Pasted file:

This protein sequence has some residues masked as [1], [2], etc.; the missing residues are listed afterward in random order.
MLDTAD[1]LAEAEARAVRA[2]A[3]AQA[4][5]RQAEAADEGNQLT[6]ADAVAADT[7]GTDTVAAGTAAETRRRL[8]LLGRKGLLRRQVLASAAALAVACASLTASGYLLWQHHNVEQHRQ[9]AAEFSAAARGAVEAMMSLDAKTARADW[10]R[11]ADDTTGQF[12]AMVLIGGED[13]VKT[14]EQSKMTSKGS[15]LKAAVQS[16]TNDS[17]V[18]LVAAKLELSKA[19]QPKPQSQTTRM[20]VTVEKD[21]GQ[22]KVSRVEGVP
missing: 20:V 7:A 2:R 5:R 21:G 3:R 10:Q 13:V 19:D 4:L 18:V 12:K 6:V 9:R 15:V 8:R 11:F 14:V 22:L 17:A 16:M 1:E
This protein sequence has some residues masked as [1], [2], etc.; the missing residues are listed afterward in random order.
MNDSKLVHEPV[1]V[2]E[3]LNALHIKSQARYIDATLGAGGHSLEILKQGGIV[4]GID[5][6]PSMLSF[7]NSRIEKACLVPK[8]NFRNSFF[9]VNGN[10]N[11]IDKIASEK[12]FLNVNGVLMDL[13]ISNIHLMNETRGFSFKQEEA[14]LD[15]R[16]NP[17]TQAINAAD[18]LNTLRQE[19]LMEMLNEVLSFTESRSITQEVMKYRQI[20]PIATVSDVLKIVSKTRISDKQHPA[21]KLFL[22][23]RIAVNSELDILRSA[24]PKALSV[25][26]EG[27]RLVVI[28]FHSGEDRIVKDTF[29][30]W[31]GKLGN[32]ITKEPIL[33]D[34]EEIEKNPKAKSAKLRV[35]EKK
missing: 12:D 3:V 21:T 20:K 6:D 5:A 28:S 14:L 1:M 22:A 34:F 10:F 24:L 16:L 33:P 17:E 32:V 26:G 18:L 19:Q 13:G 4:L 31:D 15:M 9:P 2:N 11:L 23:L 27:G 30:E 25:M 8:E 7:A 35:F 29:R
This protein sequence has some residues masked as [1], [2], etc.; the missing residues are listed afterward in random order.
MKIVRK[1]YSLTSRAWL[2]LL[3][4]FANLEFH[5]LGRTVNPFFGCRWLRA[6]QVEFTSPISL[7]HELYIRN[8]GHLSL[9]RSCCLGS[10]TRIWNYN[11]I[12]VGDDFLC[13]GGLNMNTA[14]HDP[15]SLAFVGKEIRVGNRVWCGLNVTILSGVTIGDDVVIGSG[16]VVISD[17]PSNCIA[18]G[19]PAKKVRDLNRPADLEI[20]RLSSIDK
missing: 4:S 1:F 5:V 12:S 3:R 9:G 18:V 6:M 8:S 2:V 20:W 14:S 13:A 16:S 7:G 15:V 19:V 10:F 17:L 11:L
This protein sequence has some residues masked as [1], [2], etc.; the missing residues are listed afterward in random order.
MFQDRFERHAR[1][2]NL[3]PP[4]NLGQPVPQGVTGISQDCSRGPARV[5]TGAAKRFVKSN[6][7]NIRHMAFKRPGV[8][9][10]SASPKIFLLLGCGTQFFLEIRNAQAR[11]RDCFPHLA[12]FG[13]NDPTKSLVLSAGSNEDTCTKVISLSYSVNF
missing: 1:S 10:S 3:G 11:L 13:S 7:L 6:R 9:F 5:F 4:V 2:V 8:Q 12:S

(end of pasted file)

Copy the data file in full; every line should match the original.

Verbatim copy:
This protein sequence has some residues masked as [1], [2], etc.; the missing residues are listed afterward in random order.
MLDTAD[1]LAEAEARAVRA[2]A[3]AQA[4][5]RQAEAADEGNQLT[6]ADAVAADT[7]GTDTVAAGTAAETRRRL[8]LLGRKGLLRRQVLASAAALAVACASLTASGYLLWQHHNVEQHRQ[9]AAEFSAAARGAVEAMMSLDAKTARADW[10]R[11]ADDTTGQF[12]AMVLIGGED[13]VKT[14]EQSKMTSKGS[15]LKAAVQS[16]TNDS[17]V[18]LVAAKLELSKA[19]QPKPQSQTTRM[20]VTVEKD[21]GQ[22]KVSRVEGVP
missing: 20:V 7:A 2:R 5:R 21:G 3:R 10:Q 13:V 19:D 4:L 18:V 12:K 6:V 9:R 15:V 8:R 11:F 14:V 22:L 17:A 16:M 1:E
This protein sequence has some residues masked as [1], [2], etc.; the missing residues are listed afterward in random order.
MNDSKLVHEPV[1]V[2]E[3]LNALHIKSQARYIDATLGAGGHSLEILKQGGIV[4]GID[5][6]PSMLSF[7]NSRIEKACLVPK[8]NFRNSFF[9]VNGN[10]N[11]IDKIASEK[12]FLNVNGVLMDL[13]ISNIHLMNETRGFSFKQEEA[14]LD[15]R[16]NP[17]TQAINAAD[18]LNTLRQE[19]LMEMLNEVLSFTESRSITQEVMKYRQI[20]PIATVSDVLKIVSKTRISDKQHPA[21]KLFL[22][23]RIAVNSELDILRSA[24]PKALSV[25][26]EG[27]RLVVI[28]FHSGEDRIVKDTF[29][30]W[31]GKLGN[32]ITKEPIL[33]D[34]EEIEKNPKAKSAKLRV[35]EKK
missing: 12:D 3:V 21:T 20:K 6:D 5:A 28:S 14:L 1:M 22:A 34:F 10:F 24:L 16:L 33:P 17:E 32:V 26:G 18:L 19:Q 13:G 4:L 31:D 15:M 9:P 2:N 11:L 23:L 27:G 30:E 25:M 8:E 7:A 35:F 29:R
This protein sequence has some residues masked as [1], [2], etc.; the missing residues are listed afterward in random order.
MKIVRK[1]YSLTSRAWL[2]LL[3][4]FANLEFH[5]LGRTVNPFFGCRWLRA[6]QVEFTSPISL[7]HELYIRN[8]GHLSL[9]RSCCLGS[10]TRIWNYN[11]I[12]VGDDFLC[13]GGLNMNTA[14]HDP[15]SLAFVGKEIRVGNRVWCGLNVTILSGVTIGDDVVIGSG[16]VVISD[17]PSNCIA[18]G[19]PAKKVRDLNRPADLEI[20]RLSSIDK
missing: 4:S 1:F 5:V 12:S 3:R 9:G 18:V 6:M 8:S 2:V 20:W 14:S 13:A 16:S 7:G 15:V 19:V 10:F 17:L 11:L
This protein sequence has some residues masked as [1], [2], etc.; the missing residues are listed afterward in random order.
MFQDRFERHAR[1][2]NL[3]PP[4]NLGQPVPQGVTGISQDCSRGPARV[5]TGAAKRFVKSN[6][7]NIRHMAFKRPGV[8][9][10]SASPKIFLLLGCGTQFFLEIRNAQAR[11]RDCFPHLA[12]FG[13]NDPTKSLVLSAGSNEDTCTKVISLSYSVNF
missing: 1:S 10:S 3:G 11:L 13:S 7:L 6:R 9:F 5:F 4:V 2:V 8:Q 12:S